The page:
In the cutthroat world of big-time college football coaching, very few coaches last long enough to put together resumes worthy of inclusion in the College Football Hall of Fame in Atlanta, Georgia. Part of this phenomenon is due to the natural causes, i.e. coaches losing their jobs for failing to meet the expectations of their athletic department. In reality, the biggest cause for this may actually be the fact that the NFL has a knack for plucking the industry’s top talent out of the college ranks while they are still in the prime of their careers or just about to enter it. Recent coaches that fit this mold would be guys like Chip Kelly, Jim Harbaugh, and Bill O’Brien. Harbaugh has since returned to the college ranks as the new head coach at his alma mater, the University of Michigan, but not before trying his luck as a head coach at the game’s highest level.
Two current college coaches who have already sewn up their places in the College Football Hall of Fame are Nick Saban of Alabama and Urban Meyer of Ohio State. Saban actually gave the professional level a shot at one point during his career, but quickly returned to the college game after two seasons as the Miami Dolphins’ head coach. In total, Saban has been a head coach at the college level for 20 seasons. Meyer, on the other hand, has never ventured into the professional football ranks, but has had massive amounts of success at every school he has been at during his 13 seasons as a head coach.
As it currently stands, Saban and Meyer are hands down the top two head coaches in college football. That could all change if Harbaugh rebuilds the program at Michigans and re-gains his place as one of the premier coaches in the country. With that being said, Saban and Meyer are the top dogs in the college football coaching world. Knowing this, it should come as no surprise that Meyer’s Ohio State Buckeyes are the favorites in Las Vegas to win the 2015 College Football Playoff national championship, with Saban’s Alabama Crimson Tide squad not far behind as the team that Vegas feels has the next best chance at celebrating a national title this January.
With the 2015 college football season rapidly approaching, we thought it would be interesting to compare the two legendary coaches and let you decide which one you would rather have coaching your favorite team. Here is a breakdown on each guy to help you make your decision.
- 142-26 overall record
- .845 career winning percentage
- 10 bowl game appearances
- 8-2 bowl game record
- 84-18 record in conference games
- 5 conference championships
- 3 national championships
- 7 consensus All-Americans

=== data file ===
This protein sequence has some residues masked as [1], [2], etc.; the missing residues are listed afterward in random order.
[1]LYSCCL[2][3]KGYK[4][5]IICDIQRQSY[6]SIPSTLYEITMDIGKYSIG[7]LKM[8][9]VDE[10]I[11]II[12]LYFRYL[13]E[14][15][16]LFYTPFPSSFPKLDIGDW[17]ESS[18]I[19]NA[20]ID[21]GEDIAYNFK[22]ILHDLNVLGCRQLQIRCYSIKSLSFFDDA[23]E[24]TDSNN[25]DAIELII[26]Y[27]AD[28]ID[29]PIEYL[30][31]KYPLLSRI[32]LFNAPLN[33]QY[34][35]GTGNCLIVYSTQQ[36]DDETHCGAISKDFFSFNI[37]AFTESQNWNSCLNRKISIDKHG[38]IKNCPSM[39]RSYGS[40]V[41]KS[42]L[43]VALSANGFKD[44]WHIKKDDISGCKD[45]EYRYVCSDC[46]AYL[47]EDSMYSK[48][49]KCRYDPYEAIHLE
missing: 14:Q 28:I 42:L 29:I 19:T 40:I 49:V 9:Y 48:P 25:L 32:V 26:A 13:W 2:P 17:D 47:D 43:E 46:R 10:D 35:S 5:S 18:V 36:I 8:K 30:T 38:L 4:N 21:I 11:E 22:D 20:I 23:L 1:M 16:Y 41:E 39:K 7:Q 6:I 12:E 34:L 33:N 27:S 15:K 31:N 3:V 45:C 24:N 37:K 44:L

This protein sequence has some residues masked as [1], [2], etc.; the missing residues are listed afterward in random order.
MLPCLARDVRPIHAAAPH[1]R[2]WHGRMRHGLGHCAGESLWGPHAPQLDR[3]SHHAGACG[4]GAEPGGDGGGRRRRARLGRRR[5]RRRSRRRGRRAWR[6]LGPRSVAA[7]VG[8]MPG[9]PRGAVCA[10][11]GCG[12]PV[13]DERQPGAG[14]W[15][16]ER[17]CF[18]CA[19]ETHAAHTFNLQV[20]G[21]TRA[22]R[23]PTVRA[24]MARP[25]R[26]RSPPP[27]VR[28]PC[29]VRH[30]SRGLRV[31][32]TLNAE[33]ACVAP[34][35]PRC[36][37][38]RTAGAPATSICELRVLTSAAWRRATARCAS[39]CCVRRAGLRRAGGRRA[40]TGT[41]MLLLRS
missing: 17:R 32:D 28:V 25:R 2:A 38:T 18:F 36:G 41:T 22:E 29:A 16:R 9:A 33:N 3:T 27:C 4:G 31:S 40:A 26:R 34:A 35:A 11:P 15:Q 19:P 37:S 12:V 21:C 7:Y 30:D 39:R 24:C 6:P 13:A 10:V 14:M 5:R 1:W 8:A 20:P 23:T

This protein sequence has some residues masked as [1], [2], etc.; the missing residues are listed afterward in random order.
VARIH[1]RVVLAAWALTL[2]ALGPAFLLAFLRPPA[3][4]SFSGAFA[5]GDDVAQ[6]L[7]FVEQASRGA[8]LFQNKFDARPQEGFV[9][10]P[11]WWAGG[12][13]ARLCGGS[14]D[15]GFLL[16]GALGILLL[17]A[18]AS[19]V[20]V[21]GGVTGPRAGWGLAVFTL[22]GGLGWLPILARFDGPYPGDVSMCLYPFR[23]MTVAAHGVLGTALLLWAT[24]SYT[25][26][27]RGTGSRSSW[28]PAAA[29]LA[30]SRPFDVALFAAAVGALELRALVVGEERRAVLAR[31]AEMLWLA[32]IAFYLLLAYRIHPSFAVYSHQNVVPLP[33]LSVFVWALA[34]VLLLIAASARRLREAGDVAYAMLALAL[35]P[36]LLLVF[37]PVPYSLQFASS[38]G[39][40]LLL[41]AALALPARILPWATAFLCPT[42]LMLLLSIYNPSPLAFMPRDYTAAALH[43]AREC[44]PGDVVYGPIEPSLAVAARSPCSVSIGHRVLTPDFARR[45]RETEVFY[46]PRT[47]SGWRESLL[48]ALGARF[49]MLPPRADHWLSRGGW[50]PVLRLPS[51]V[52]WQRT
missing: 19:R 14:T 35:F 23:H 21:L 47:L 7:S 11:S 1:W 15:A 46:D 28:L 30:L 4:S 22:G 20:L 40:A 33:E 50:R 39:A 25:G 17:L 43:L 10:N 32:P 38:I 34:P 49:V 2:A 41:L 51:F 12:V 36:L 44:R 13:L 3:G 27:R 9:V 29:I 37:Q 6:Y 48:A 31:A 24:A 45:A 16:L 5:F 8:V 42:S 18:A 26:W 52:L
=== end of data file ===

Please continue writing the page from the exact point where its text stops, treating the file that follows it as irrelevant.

- 1 Heisman Trophy Winner
- 45 total players selected in the NFL Draft
- 11 first round NFL Draft picks
- $4.54 million salary in 2014
Meyer has won big at every school he has been at during his head-coaching career. It all started at Bowling Green where he went 17-6 in two seasons. It continued at Utah, where he went 22-2 in two seasons and led the Utes to a berth in the Fiesta Bowl. It got even better at Florida where he went 65-15 with two national championships in six seasons on the job. And now at Ohio State, Meyer has gone 38-3 with one national title in three seasons.
Meyer currently has the third-highest regular season winning percentage in college and the highest bowl game winning percentage in college football history. He has also now joined the exclusive club of coaches who have won national championships at two different schools, and at just 51-years-old, he could very well end up with more national titles than any coach in the history of college football. Meyer is no slouch at developing future professional football players, as 45 of his former players have gone on to be selected in the NFL Draft, with 11 of them being first rounders.
More importantly, Meyer’s teams excel in big games. In addition to being one of the best postseason coaches the industry has ever seen, his teams have compiled a 23-3 record in rivalry games. The near instant success he has had at every stop throughout his career makes Meyer arguably the best college football coach in the country.
- 182-59-1 overall record
- .754 career winning percentage
- 16 bowl game appearances
- 8-8 bowl game record
- 107-36-1 record in conference games
- 9-1 record in conference or national title games
- 6 conference championships
- 4 national championships
- 20 consensus All-Americans
- 1 Heisman Trophy winner
- 89 players selected in the NFL Draft
- 22 first round NFL Draft picks
- $7.16 million salary in 2014
Saban is currently the highest-paid coach in college football after bringing home $7.16 million in 2014. He has led the Crimson Tide to three national titles in eight seasons, and won another with LSU back in 2003. What is arguably the most impressive about Saban’s run in Tuscaloosa is the fact that he rebuilt the once proud Alabama program back into a national power in only one year while playing in the SEC, the most competitive conference in the country.
If getting players ready for the NFL is your thing, then Saban may be the coach for you. During his career as a head coach, he has seen 89 of his former players selected in the NFL Draft. When it comes to first round draft picks, Saban has had 22 in total, and 17 during his eight seasons at Alabama.
If his national title record and history of producing NFL Draft picks isn’t enough for you, consider the fact that he has a 9-1 overall record in conference and national title games. At 63-years-old, Saban could easily coach for at least one more decade, if not more. When it’s all said and done, we believe Saban will go down as one of the top three coaches in college football history.
All statistics courtesy of Sports-Reference.